Let’s reclaim what it means to be a patriot. When it is hard and when it is scary. When our natural desire is to retreat and to build walls.

May we be patriots when others want to silence or push out or exclude. May we desperately desire equality for all people. And may we then truly be America the Beautiful.

Church, We Don’t Need Religious Liberty

 

I hear regularly on the news and online that the Church is under attack. 2017-05-04 14.39.36

I think those who say so are right, but I think they have gotten confused about where the battle is coming from. The attacks are not from the people we are often told to fear.

The greatest threat to the Church is not godless liberals or a politically correct government that wants to do away with the 10 Commandments in public places. No, the greatest threat to the Church comes from within our own ranks. It is sitting in our pews and writing our books and blogs and standing behind our pulpits.

The threat is us.

The people who say they have faith in God but who put their faith in other things. The people who will trade most any value for the chance at political power. The people who love to be comfortable and in charge. The people who are infatuated with the concept of religious liberty.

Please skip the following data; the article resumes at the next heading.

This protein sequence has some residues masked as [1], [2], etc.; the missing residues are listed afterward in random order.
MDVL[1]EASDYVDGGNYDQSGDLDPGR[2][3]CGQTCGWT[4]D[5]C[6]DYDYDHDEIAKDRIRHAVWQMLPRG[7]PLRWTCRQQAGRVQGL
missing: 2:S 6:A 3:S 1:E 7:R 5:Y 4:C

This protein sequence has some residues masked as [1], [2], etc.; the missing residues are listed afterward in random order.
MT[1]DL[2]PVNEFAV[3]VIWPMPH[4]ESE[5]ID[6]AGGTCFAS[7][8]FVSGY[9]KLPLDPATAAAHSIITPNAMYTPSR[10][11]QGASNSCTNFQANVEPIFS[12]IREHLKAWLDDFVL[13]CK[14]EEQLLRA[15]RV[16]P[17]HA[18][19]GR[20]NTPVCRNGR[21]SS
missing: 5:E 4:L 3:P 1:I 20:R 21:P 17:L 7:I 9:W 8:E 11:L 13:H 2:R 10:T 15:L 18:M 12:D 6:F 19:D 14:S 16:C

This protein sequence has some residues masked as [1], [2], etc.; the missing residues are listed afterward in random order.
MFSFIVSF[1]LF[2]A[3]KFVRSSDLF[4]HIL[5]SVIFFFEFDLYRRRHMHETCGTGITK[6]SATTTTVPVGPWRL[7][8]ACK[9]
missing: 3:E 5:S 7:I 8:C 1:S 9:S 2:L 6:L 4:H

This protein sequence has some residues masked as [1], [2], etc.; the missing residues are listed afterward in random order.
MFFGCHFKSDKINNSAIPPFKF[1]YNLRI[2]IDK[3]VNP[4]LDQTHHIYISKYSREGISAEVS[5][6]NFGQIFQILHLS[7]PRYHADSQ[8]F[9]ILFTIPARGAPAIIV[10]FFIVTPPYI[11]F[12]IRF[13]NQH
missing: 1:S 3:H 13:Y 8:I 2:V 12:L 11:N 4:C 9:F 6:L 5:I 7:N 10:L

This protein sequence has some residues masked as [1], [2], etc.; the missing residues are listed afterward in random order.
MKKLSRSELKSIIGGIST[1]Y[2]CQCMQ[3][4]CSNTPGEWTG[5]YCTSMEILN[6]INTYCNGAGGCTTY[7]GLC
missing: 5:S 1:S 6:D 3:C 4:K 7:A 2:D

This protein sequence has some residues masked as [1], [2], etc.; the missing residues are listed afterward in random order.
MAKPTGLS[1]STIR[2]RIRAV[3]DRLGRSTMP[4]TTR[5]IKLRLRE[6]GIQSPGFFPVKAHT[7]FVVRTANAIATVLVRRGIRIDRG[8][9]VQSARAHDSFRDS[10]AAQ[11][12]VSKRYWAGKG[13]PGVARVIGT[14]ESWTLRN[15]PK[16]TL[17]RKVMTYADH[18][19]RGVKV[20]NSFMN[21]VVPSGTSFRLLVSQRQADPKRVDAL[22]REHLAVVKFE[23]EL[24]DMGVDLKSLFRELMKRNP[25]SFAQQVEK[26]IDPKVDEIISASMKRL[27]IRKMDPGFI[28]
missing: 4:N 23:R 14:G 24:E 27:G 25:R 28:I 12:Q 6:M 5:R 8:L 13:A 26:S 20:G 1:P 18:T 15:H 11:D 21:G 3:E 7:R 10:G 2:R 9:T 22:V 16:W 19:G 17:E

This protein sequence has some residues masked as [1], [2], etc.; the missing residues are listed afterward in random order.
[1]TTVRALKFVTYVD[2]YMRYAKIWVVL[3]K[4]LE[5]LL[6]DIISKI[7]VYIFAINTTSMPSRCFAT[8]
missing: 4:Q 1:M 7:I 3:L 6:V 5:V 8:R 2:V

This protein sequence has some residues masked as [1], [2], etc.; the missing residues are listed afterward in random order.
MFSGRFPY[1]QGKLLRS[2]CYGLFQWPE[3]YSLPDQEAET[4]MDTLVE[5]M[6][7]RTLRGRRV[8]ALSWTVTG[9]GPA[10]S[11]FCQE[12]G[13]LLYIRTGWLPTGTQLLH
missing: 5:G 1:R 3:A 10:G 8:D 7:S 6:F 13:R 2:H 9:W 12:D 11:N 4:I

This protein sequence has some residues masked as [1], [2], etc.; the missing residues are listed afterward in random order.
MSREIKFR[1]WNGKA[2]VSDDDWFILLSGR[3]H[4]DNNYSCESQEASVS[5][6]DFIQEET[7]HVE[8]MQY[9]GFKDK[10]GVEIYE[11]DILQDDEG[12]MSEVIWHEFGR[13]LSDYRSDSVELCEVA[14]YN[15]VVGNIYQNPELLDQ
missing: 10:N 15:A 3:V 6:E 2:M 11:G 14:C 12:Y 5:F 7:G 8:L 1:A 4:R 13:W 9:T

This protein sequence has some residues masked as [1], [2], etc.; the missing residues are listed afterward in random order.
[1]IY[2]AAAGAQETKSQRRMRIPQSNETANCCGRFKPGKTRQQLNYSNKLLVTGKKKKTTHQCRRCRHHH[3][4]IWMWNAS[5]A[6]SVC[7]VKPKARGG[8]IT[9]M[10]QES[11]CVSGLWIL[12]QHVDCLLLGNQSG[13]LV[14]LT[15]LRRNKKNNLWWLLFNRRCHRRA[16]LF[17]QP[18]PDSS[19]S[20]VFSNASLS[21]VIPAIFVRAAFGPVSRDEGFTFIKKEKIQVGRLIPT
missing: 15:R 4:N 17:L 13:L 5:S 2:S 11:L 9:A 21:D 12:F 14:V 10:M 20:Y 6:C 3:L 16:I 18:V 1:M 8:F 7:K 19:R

We are a threat because we have let these things distract us from the things Jesus called us to. We are a threat because we sing “the world behind me, the cross before me” and then act as if we are doomed should an election not go our way. We are a threat because we bear false witness by pointing people to a hope that is built on politics and circumstances rather than faith.

Now before you start your rebuttal, know I sincerely believe in religious liberty.  I believe in liberty for people of all faiths and creeds and will work for and defend everyone’s right to be here and have the same freedoms I enjoy.

I am thankful for my freedom. I use and probably exploit it. I stand multiple times a week in front of people and proclaim the Good News of Jesus. And if it were outlawed tomorrow, I’d show up on Sunday and do it anyway.

I’m guessing there are many Christians in many churches who would say the same thing.

What then are we after when we say we want religious liberty? What are we chasing? What is our end game? We say we want religious freedom but religious freedom does not make our faith stronger, it does not make our churches come alive, it does not claim that people will come to faith in Jesus.

What we are after is what that freedom brings us: We want comfort. We want control. We want political power.

Take a stroll through the Gospels and show me a place where Jesus is after those things. He lived in an occupied land. He had no votes. He had limited freedom. He couldn’t pass religiously based laws. He had none of the things I see Christians saying were their top priorities this last election cycle.